|18-November-2021||16:00 (4:00 pm) PDT|
|18-November-2021||19:00 (7:00 pm) EDT|
|19-November-202124000||00:00 (00:00 ) GMT|
|19-November-2021||02:00 (02:00 am) SAST|
|19-November-2021||12:00 (12:00 pm) NZDT|
Speaker – Jonathan W. Hak, Q.C.
Topic – Expert Reports: Tips for Drafting and the Importance of Peer Review
An expert’s written report is a key deliverable and is the culmination of the expert’s work, aside from testifying. The expert report documents the work, methodology, and analysis undertaken by the expert, and outlines the opinions reached. At trial, the report forms the basis for direct and cross examination. It is discoverable, evaluated and critiqued by opposing experts and counsel, and can be of assistance when giving testimony. Despite the importance of the expert report, limited guidance is provided on how to structure a report and provide meaningful content. This one-hour presentation provides guidance on how to draft expert reports and the importance of the peer review process. It is an excerpt from the presenter’s Courtroom Testimony for Expert Witnesses course which has been delivered to a broad array of experts (and experts-in-training) across North America and beyond over the past fifteen years. For further information about expert witnesses, testimony related issues, and legal issues related to video evidence and forensic video analysis, see www.jonathanhak.com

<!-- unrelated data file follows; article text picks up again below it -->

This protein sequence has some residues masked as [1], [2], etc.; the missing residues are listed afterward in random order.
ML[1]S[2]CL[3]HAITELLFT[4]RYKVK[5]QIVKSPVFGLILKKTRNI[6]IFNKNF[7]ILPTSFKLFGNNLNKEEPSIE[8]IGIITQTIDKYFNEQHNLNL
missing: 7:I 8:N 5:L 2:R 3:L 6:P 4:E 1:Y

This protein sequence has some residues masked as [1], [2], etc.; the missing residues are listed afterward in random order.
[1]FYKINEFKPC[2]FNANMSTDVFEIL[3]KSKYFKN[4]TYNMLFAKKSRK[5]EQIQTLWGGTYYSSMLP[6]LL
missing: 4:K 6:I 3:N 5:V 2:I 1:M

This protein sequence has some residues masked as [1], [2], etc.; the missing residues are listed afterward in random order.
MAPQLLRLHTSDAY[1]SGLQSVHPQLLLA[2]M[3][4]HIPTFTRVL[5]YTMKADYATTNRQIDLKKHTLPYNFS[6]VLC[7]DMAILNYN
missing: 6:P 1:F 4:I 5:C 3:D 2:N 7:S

Jonathan W. Hak, Q.C. is a barrister and solicitor, adjunct associate law professor, law lecturer, and PhD Candidate. He was a Crown Prosecutor with the Alberta Crown Prosecution Service for over 30 years and has extensive experience leading and challenging expert evidence in the courtroom. Jonathan has been teaching law since 1989, teaching extensively in Canada, US, UK, Hong Kong, and Singapore. Since 2006, he has taught Courtroom Testimony for Expert Witnesses to a broad array of experts across North America. He obtained his formal legal education in Canada, the United States, and the United Kingdom (Cambridge). He is currently a PhD Candidate in the Faculty of Law at Leiden University in the Netherlands where he is focusing on the use of non-textual evidence in international criminal prosecutions.